After all then, it appears that there is no system whatever, by which we can either establish the existence of secondary senses, or by which, on the supposition of their existence, we can discover their real meaning. We must be contented, therefore, as at the begioning of the preceding Lecture, to resolve the question of secondary senses, into a question of authority. In whatever case a passage of the Old Testament, which, according to its strict and literal sense, relates to some earlier event in the Jewish history, is yet applied, either by Christ, or by an Apostle of Christ, to what happened in their days; and more. over, is so applied, as to indicate, that the passage is prophetic ; of such passage we must conclude on their authority, that beside its plain and primary sense, it has also a remote or secondary sense. The difficulties, which no human system can remove, are in such cases removed by Divine Power ; the discoveries, which human reason attempts in vain, are there unfolded by divine intelligence ; and the same divine authority, which communicated the prophecy, interposes to explain the prophecy. Though we ourselves are unable to discover any other meaning in a Hebrew prophecy, than that which the words themselves convey by their own proper import; yet, when we have such authority for the opinion, that beside the plain or primary sense, which the words convey to us, they have also a remote or hidden sense, which the words do not convey to us, it would be presumptuous to question the existence of that sense, by opposing the result of our own researches to the decisions of uner. ring wisdom.

Notwithstanding the difficulties therefore, which attend the notion of secondary senses in general, we must allow, that there are some passages of the Old Testament, which really have a secondary sense. But, since in every instance, where a passage of the Old Testament has a secondary sense, the existence of that secondary sense depends entirely on the divine authority, wbich has ascribed it to the passage, we must wholly confine the application of a secondary sense to those particular passages, to which a secondary sense has been ascribed by divine authority. There is no supposed logical propriety, no supposed moral fitness, which can either establish the existence, or lead to the discovery, of such senses. It is authority, and authority alone ; though we may fairly presume from the very exercise of such authority, that in every instance where a secondary sense is applied by such authority, there is a moral fitness for the application. But then the application does not depend on such moral fitness : it depends on the authority itself. And since this authority is confined to individual cases, the doctrine of secondary senses is reducible to no system. As in the relation of types to antitypes we cannot go beyond those particular examples, which are ratified by divine authority, so in every instance the same divine authority must be produced, before we can recognise, in a prophecy of the Old Testament, both a primary and a secondary sense.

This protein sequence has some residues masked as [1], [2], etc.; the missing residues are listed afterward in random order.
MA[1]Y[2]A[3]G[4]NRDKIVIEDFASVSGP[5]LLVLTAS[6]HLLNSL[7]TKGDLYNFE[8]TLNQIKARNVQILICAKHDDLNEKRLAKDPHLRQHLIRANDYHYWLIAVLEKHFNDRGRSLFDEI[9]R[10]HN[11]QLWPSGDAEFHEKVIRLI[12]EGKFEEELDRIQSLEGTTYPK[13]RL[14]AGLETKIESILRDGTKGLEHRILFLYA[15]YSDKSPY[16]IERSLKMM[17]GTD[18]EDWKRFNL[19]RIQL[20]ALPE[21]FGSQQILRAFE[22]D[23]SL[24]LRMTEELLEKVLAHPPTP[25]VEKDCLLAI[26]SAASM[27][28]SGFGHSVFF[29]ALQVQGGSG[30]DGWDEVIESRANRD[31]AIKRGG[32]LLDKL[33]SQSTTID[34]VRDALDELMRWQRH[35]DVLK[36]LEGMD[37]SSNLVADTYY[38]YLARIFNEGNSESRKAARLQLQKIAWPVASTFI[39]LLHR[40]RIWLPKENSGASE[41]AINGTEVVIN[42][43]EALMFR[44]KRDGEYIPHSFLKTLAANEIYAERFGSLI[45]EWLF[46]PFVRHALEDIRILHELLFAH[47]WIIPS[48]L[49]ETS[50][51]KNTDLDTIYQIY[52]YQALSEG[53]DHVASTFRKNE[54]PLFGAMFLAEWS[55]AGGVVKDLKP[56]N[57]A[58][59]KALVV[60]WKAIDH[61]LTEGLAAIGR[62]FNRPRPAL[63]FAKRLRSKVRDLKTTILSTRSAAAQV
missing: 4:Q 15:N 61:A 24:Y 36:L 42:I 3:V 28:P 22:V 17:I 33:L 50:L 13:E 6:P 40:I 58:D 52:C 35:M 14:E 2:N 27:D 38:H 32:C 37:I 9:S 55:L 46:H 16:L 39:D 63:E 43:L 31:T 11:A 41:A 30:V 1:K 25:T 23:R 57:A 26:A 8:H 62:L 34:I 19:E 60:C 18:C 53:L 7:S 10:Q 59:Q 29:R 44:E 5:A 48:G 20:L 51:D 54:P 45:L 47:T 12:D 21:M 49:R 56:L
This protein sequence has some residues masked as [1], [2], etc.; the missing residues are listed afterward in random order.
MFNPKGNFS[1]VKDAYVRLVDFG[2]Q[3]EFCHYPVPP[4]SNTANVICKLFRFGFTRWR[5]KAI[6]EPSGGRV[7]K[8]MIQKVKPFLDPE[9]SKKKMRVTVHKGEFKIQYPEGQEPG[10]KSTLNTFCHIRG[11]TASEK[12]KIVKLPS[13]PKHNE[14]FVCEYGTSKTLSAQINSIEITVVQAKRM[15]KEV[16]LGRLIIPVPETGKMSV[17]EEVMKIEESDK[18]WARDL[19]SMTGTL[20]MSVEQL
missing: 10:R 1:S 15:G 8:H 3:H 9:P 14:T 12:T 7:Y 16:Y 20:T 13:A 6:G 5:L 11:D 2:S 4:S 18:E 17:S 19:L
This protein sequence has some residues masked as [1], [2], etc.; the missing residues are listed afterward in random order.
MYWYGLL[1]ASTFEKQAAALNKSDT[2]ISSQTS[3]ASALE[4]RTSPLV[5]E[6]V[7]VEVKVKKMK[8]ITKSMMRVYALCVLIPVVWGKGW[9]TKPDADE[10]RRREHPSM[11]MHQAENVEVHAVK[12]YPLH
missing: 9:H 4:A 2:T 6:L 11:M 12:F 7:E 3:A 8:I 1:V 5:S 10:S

Indeed, if we once transgress the limit prescribed by this authority, it will be difficult to find any limit to the introduction of secondary senses. For since the secondary sense of a passage is a sense, which the words do not convey of themselves, it is manifest that, as soon as we begin to trust in our own interpretation, we shall interpret without rule or guide. Though no passage can have more than one grammatical mean. ing, yet, as soon as we begin to indulge ourselves in the invention of mystical meanings, it is impossible to say, where we shall stop. We shall come at length to that wantonness of interpretation, which is displayed by most of the Jewish Commentators, and by many among

the Christian Fathers. We have already seen, that there is no analogy between the interpretation of prophecy and the interpretation of allegory, unless indeed it should so happen that an allegory was meant to be prophetic, which however is not its usual character. But such was the fondness for allegorical interpretation, that instead of confining it to allegory itself, both Jewish and Christian Commentators have extended it to history and prophecy, where it is wholly inapplicable. When allegorical interpretation is employed where it properly belongs, namely, in the interpretation of a real allegory, there is always a